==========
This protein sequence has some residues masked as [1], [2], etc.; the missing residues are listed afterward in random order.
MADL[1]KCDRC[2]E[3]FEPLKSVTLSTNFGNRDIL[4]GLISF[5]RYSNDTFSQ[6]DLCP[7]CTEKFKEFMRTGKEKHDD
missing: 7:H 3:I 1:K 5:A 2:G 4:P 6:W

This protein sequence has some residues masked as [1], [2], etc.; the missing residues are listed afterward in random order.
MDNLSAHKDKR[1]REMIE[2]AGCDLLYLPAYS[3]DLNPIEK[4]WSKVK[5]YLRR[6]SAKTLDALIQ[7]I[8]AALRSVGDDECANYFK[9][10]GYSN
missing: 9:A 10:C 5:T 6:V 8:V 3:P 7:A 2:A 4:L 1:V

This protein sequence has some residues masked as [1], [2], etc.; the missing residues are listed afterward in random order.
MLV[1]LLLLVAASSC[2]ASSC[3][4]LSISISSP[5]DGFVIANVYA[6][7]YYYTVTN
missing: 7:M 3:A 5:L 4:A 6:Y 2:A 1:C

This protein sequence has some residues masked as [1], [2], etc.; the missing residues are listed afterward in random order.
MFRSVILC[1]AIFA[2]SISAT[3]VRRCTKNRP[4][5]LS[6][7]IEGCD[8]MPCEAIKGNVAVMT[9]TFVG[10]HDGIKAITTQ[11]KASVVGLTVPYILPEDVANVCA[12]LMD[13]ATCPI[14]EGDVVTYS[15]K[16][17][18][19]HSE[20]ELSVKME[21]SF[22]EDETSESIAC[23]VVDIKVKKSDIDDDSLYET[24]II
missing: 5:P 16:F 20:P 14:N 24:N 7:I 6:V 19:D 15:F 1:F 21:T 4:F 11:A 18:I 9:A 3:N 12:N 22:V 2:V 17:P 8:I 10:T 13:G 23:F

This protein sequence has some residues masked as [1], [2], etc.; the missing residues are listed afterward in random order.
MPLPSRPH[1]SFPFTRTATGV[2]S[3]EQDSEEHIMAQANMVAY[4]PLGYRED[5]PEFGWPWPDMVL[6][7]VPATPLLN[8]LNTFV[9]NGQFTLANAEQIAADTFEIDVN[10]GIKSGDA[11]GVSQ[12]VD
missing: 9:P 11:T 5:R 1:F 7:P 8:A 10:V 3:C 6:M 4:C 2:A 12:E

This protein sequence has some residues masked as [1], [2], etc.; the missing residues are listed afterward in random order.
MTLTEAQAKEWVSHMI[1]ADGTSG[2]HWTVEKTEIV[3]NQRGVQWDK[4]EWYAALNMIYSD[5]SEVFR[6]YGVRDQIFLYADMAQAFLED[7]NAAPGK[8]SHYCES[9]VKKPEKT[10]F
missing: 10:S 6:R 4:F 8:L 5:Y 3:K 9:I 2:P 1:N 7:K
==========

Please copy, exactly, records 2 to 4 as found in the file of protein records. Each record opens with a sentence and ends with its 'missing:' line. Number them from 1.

This protein sequence has some residues masked as [1], [2], etc.; the missing residues are listed afterward in random order.
MDNLSAHKDKR[1]REMIE[2]AGCDLLYLPAYS[3]DLNPIEK[4]WSKVK[5]YLRR[6]SAKTLDALIQ[7]I[8]AALRSVGDDECANYFK[9][10]GYSN
missing: 9:A 10:C 5:T 6:V 8:V 3:P 7:A 2:A 4:L 1:V

This protein sequence has some residues masked as [1], [2], etc.; the missing residues are listed afterward in random order.
MLV[1]LLLLVAASSC[2]ASSC[3][4]LSISISSP[5]DGFVIANVYA[6][7]YYYTVTN
missing: 7:M 3:A 5:L 4:A 6:Y 2:A 1:C

This protein sequence has some residues masked as [1], [2], etc.; the missing residues are listed afterward in random order.
MFRSVILC[1]AIFA[2]SISAT[3]VRRCTKNRP[4][5]LS[6][7]IEGCD[8]MPCEAIKGNVAVMT[9]TFVG[10]HDGIKAITTQ[11]KASVVGLTVPYILPEDVANVCA[12]LMD[13]ATCPI[14]EGDVVTYS[15]K[16][17][18][19]HSE[20]ELSVKME[21]SF[22]EDETSESIAC[23]VVDIKVKKSDIDDDSLYET[24]II
missing: 5:P 16:F 20:P 14:N 24:N 7:I 6:V 19:D 15:F 1:F 21:T 4:F 11:A 18:I 9:A 3:N 12:N 22:V 2:V 17:P 8:I 10:T 13:G 23:F